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Using figures to spin a pretty picture

The latest episode of TVNZ's smoke and mirrors drama is in its annual resultsPlease excuse the television news cliche as we cross live to Auckland's Hobson St where “lights are burning bright” in TVNZ's headquarters as teams from the marketing

MEDIA WATCH - Tom Frewen
Fri, 03 Sep 2010

The latest episode of TVNZ’s smoke and mirrors drama is in its annual results

Please excuse the television news cliche as we cross live to Auckland’s Hobson St where “lights are burning bright” in TVNZ’s headquarters as teams from the marketing and publicity departments work feverishly on a media release announcing the state broadcaster’s annual results for the 2009-2010 financial year.

Aiming as usual to put the best possible spin on the year’s trading, they choose to lead with the financial indicator with the biggest percentage increase. This year that’s the $13 million difference between operating revenue ($355.3m) and operating expenses ($342.3m). Although barely $3m up on than the previous year when revenue ($384.7m) exceeded expenses ($374.6m) by $10.1 million, expressed as a percentage the increase is a headline-writer’s whopping 28%.

“TVNZ reports 28% increase in underlying earnings” – the new name for last year’s “operating earnings.” Media releases pre-announcing financial highlights don’t normally carry footnotes. This one has three and the first defines “underlying earnings” as “earnings before reorganisation costs, programme amortisation revision, interest, financial instruments, share of associates and tax.” But, whatever, it’s up by 28%.

The biggest percentage increase, in fact, is in the second paragraph in which chief executive, Rick Ellis, reveals the dividend to be paid to “the Shareholder” (aka the government). At $4.87 million, the dividend is up by 231% on last year’s pitiful $1.47 million. Still piddling for a company of this size in a business once described as “a licence to print money,” the dividend exactly meets its shareholder’s requirement that it be a certain percentage of net profit. Another footnote explains that the dividend is 70% of after-tax profit, excluding adjustments, of $6.96 million.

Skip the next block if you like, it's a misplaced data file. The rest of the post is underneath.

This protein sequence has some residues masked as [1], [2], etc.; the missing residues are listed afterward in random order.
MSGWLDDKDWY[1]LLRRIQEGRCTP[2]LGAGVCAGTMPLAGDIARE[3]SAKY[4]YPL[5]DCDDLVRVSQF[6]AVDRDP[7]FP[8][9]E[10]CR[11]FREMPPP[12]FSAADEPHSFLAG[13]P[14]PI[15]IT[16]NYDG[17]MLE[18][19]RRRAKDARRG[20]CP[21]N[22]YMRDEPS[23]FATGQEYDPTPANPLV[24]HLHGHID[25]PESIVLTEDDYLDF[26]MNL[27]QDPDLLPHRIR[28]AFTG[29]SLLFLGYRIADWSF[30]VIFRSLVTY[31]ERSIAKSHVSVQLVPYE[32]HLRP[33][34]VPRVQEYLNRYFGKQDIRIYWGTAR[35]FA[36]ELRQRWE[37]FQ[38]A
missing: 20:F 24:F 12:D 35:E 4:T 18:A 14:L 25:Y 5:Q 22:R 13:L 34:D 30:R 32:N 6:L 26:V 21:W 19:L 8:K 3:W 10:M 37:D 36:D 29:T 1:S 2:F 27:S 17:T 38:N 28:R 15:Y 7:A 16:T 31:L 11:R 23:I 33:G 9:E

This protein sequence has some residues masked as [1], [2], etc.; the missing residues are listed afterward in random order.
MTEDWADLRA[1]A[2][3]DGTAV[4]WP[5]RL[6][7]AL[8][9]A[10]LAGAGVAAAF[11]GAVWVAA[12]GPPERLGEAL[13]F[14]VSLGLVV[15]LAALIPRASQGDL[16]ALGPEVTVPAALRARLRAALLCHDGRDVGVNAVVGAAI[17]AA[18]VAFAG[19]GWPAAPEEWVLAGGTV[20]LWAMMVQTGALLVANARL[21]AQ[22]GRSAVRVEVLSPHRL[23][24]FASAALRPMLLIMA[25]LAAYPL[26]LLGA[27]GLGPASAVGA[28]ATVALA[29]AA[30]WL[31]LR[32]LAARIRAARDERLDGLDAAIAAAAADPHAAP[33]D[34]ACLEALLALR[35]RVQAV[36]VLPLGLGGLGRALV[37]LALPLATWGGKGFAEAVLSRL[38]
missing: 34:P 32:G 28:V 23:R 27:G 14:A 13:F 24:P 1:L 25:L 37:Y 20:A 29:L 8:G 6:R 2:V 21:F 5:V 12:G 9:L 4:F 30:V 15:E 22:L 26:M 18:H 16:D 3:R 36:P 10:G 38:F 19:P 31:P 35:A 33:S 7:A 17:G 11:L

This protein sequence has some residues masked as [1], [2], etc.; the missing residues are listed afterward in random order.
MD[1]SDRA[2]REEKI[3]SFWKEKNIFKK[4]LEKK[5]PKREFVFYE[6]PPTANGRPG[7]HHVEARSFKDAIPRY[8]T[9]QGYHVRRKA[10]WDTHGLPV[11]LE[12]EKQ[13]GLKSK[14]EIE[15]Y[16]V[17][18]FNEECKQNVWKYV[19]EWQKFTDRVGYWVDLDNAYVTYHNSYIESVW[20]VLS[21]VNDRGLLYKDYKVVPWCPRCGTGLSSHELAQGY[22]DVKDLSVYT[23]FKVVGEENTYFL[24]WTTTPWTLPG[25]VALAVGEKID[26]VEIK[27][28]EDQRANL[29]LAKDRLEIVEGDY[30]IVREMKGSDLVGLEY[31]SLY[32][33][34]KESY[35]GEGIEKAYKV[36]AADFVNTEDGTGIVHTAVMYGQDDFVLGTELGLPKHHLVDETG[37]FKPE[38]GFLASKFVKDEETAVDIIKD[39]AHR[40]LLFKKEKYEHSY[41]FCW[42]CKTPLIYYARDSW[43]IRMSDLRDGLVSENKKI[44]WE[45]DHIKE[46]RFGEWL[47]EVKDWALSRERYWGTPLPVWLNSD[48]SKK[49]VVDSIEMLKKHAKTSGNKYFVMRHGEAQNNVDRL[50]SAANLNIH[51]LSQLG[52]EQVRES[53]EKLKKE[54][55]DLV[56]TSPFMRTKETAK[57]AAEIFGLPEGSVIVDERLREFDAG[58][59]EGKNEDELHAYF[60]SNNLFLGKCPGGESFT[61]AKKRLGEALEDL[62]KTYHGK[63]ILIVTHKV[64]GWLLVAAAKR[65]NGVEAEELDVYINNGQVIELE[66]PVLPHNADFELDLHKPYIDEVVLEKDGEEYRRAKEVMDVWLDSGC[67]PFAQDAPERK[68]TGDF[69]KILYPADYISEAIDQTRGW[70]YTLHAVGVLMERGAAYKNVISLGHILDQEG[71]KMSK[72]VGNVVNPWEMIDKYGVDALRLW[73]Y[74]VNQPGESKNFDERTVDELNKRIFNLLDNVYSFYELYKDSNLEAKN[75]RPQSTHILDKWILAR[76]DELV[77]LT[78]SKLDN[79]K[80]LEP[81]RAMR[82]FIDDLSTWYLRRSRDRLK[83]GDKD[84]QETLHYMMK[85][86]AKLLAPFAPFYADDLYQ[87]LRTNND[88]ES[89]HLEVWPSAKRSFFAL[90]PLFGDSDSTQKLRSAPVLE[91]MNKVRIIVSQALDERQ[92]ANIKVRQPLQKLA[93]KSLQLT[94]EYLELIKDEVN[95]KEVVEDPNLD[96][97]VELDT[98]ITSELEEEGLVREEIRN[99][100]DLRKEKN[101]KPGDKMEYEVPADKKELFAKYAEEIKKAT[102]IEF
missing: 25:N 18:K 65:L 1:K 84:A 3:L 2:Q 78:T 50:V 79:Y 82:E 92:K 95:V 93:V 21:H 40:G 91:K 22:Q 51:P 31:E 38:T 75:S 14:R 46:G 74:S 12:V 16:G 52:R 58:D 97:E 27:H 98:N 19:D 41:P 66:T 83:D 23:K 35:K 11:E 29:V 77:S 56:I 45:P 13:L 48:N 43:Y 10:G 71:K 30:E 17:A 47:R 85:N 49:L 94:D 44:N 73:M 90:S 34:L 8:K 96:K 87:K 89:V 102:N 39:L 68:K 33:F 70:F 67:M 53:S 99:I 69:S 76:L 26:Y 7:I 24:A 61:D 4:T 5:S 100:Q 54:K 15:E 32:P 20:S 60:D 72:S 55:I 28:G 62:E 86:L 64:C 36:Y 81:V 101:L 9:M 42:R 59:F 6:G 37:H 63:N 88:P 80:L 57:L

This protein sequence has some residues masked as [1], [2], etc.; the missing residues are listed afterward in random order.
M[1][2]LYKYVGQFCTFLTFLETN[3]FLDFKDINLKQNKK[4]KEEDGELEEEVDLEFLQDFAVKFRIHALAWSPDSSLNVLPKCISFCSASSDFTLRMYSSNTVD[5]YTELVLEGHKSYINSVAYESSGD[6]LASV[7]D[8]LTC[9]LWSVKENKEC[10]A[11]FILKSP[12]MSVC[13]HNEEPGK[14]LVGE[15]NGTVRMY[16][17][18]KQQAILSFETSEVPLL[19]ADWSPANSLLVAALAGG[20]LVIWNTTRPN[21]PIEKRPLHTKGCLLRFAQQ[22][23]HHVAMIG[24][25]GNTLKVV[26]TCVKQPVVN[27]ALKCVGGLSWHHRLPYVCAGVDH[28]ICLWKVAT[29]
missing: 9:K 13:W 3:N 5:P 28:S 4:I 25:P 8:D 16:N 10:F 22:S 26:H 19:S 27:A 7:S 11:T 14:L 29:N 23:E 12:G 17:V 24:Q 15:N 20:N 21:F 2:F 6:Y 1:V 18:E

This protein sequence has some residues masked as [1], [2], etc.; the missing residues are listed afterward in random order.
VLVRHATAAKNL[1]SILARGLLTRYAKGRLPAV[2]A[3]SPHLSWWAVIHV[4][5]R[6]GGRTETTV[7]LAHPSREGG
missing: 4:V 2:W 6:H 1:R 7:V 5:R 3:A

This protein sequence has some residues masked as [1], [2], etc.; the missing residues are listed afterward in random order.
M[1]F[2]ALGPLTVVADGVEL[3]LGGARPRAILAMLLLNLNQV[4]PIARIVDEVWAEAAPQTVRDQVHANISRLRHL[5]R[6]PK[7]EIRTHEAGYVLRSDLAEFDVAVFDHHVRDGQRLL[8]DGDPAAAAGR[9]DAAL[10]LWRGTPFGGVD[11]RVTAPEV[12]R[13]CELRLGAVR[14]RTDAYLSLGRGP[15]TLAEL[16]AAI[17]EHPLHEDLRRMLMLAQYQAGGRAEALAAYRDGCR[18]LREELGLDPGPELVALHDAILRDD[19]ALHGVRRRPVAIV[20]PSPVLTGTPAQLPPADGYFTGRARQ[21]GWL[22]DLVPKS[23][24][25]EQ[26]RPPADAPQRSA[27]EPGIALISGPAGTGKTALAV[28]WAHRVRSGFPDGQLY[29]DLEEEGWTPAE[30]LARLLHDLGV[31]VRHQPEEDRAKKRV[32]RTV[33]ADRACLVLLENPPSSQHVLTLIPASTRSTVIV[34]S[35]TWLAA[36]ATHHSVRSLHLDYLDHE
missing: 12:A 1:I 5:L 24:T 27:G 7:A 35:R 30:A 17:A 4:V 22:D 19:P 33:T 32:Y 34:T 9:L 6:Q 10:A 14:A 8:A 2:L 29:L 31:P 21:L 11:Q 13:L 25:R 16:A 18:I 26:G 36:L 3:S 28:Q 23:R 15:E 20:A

But wait, what’s this? “TVNZ is reporting an after tax loss of $26 million as a result of two non-recurring accounting adjustments.” After following the same selective technique used for reporting audience ratings, highlighting only those demographics that reflect well on their own channels, TVNZ’s media release suddenly adopts the same plot-reversal technique used in television dramas such as Lost.

The first non-recurring adjustment is described as “a change to the expensing of programme stock to accelerate the period over which the cost is recognised that has resulted in a one-off charge of $26.8 million.”  Where are the footnotes when you really need them?

As you can’t accelerate a period, it may be assumed they intend to reduce the intervals that between accounting for the cost of unscreened programmes. This would be more sensible than letting it mount up into one big hit every so often.

The second non-recurring item is a one-off charge of $14.2 million that results from “the impact of the government’s recently-announced changes to income tax legislation including tax depreciation of buildings.”  In this case, TVNZ says it’s acting on advice that any financial statements prepared for a reporting period ending after May 21 should take account of the tax changes which, although they do not come into effect until October 1, are expected to have a huge impact on owners of buildings with anticipated lives of 50 years or more that are not intended for sale. Accountants: what will they think of next?

But it should nevertheless be possible to get some idea of what’s going on at TVNZ from the overall cost and revenue figures. Total operating costs were $342.2 million, down $32.3 million (8.6%), “reflecting the company’s disciplined approach to managing costs.” Not included in the media statement is the detail, published in Monday’s Dominion Post and obtained under the Official Information Act, that nearly 200 staff have felt the sharp end of TVNZ’s disciplined approach to cost-cutting over the past two years. Restructuring of the newsroom is said to save $3 million a year.

Costs are lower but so is revenue, continuing to decline – down by $14.1 million (4.7%) after falling $17.1 million (5.4%) the previous year. TVNZ’s downhill slide is at odds with the industry’s overall experience, as reflected in quarterly reports from the Television Broadcasters’ Council (TBC). “Television advertising shows strong growth” is the headline on the TBC’s report of a $10.5 million (7.7%) increase to $149 million in the second quarter this year, following on from a $3 million (2.9%) rise to $122 million in the first quarter. Added to $312.9 million in the first half, total television advertising revenue in the 2009-10 financial year was $583.9 million, to which TVNZ contributed $284.2 million (48.7%).

But hang on a minute. TVNZ says its share of television advertising revenue held constant at 60.6%. Even on its own figures, TVNZ’s share is down slightly on the 60.9% recorded in 2008-09. 

But what the hey? Do we need to know any more about what lies behind the smoke and mirrors of what Mr Ellis calls “this great result” achieved by “the hard work of management and staff to respond rapidly to the downturn in advertising revenue, to reduce costs and maintain advertising market share  . . . ”

MEDIA WATCH - Tom Frewen
Fri, 03 Sep 2010
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Using figures to spin a pretty picture